When you rent a house you have a lot of rights. KCLS lawyers can help you if your rights are being ignored or breached by your landlord.

What are your rights when you rent a house?

  • To have a safe and secure house;
  • To have any maintenance completed quickly;
  • Not to have to pay for damage that is 'fair wear and tear'; and
  • To use and enjoy your house.

These rights are found in the Residential Tenancies Act 1984 (WA).

If you think your rights have been breached, you can ask us for legal advice.

What are your responsibilities when you rent a house?

  • Pay your rent on time: the most basic obligation when you rent a house is to pay your rent on time;
  • Pay your debts;
  • Keep your house clean and tidy;
  • Be a good neighbour: although you have a right to enjoy your house, your neighbours also have a right to enjoy theirs. Try to avoid making lots of noise at your house.

If you don't pay your rent or other bills and you make lots of noise at your house, your landlord may try and kick you out.

Most of the time you can't be kicked out of your house unless you agree to leave, or there is a Court order evicting you from the house.

You should ask for legal advice before you agree to leave your house. KCLS might be able to give you legal advice and represent you in court if you are at risk of being kicked out of your home.

Do you rent from Department of Housing or Community Housing?

There are special rules that apply to social housing providers, including Department of Housing and Community Housing, around:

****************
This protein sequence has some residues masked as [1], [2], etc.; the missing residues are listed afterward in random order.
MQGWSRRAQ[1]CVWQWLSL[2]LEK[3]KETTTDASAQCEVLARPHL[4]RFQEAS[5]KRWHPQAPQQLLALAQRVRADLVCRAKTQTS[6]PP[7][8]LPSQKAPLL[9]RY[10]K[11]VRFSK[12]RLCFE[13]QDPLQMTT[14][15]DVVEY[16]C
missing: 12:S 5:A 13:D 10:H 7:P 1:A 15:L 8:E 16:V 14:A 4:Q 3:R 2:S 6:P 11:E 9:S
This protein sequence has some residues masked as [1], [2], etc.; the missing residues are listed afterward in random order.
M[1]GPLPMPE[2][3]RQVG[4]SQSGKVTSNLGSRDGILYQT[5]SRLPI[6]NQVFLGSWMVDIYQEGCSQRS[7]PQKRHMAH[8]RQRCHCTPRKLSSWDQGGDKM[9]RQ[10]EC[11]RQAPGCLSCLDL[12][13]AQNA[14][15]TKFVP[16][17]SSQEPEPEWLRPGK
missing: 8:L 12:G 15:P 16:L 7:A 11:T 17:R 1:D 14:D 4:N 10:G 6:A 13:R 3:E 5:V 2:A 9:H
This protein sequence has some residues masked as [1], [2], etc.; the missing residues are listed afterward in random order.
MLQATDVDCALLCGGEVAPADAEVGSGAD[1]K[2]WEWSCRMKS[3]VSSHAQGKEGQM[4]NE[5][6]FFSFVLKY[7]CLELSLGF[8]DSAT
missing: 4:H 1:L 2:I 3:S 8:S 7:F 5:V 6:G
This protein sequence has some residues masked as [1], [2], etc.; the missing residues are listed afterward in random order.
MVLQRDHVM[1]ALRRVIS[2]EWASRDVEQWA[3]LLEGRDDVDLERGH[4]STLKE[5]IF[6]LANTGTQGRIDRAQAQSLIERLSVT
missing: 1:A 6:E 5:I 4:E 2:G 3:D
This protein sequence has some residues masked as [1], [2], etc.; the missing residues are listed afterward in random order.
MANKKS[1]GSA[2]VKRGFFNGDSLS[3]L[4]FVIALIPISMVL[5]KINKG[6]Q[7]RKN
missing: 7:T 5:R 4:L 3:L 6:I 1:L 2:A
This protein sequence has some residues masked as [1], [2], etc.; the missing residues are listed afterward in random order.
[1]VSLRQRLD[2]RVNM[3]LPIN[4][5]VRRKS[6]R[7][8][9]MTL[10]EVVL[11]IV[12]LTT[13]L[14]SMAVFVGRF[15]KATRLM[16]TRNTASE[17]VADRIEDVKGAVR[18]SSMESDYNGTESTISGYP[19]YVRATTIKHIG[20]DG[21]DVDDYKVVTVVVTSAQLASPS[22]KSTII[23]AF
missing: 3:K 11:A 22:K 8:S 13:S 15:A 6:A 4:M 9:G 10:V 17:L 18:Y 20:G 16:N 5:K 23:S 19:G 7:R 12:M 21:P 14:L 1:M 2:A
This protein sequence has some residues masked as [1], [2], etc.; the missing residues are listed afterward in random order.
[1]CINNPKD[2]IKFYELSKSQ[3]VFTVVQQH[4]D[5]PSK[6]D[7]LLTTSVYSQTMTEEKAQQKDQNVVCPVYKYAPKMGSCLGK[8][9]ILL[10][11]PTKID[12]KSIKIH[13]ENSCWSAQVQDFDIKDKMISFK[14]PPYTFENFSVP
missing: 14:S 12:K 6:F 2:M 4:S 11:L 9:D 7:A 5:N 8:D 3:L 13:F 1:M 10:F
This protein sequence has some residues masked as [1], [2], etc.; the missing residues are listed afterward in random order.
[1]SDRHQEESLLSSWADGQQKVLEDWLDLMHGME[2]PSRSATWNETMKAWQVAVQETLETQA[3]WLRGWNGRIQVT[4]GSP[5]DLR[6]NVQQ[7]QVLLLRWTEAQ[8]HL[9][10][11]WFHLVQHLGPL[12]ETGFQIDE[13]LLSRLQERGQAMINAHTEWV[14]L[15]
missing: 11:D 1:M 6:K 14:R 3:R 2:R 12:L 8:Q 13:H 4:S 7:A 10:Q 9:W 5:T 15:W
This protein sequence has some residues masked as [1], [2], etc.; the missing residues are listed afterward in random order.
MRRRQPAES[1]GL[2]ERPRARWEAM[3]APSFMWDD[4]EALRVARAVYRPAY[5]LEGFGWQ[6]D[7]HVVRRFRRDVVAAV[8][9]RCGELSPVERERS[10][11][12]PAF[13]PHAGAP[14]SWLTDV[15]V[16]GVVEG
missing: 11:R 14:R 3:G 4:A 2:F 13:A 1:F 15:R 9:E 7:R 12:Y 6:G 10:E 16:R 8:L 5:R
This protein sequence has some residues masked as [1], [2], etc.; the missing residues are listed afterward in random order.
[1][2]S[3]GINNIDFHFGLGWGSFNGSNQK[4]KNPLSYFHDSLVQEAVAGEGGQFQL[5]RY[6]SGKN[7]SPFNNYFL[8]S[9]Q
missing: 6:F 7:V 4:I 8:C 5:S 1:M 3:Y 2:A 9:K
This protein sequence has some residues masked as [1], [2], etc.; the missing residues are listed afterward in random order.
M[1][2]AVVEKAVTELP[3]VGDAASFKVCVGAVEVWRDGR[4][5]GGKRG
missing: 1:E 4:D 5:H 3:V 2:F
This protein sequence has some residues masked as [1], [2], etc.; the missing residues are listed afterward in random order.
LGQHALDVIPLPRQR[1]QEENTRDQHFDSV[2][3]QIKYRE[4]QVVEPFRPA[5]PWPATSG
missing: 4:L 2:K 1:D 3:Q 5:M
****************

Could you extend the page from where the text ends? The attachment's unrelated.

• how rent gets calculated; and
  • how you might be kicked out.

You should ask for legal advice before you agree to leave your house. KCLS might be able to give you legal advice and represent you in court if you are at risk of being kicked out.

What else can we help with?

  • Making an application for social housing and explaining the 'priority list' and the 'wait turn list';
  • Making an application to transfer between social housing providers;
  • Understanding your Tenancy Agreement before you sign up;
  • Appealing charges on your account that you don't agree with;
  • Dealing with complaints from your neighbours;
  • Giving up your house: there are lots of ways that tenancies can end; and
  • Getting your bond back.

Case study: Maryanne

Maryanne rents a house from the Department of Housing. She has had a lot of complaints about noise coming from her house and police often attend. 

Maryanne received a letter from the court which said that the Department of Housing was trying to evict her because of all the noise. Maryanne contacted KCLS and said that her abusive ex-partner keeps coming to the house at night and waking up the neighbours.

KCLS can help Maryanne with court and negotiate with the Department of Housing, so that Maryanne might keep her house.

 

Want our help?

Call us for free on 1800 686 020. You can get more information on how to contact KCLS here:

You can contact KCLS by phone to arrange to talk to our staff when they visit your community. KCLS is happy to be invited to talk with groups and at meetings.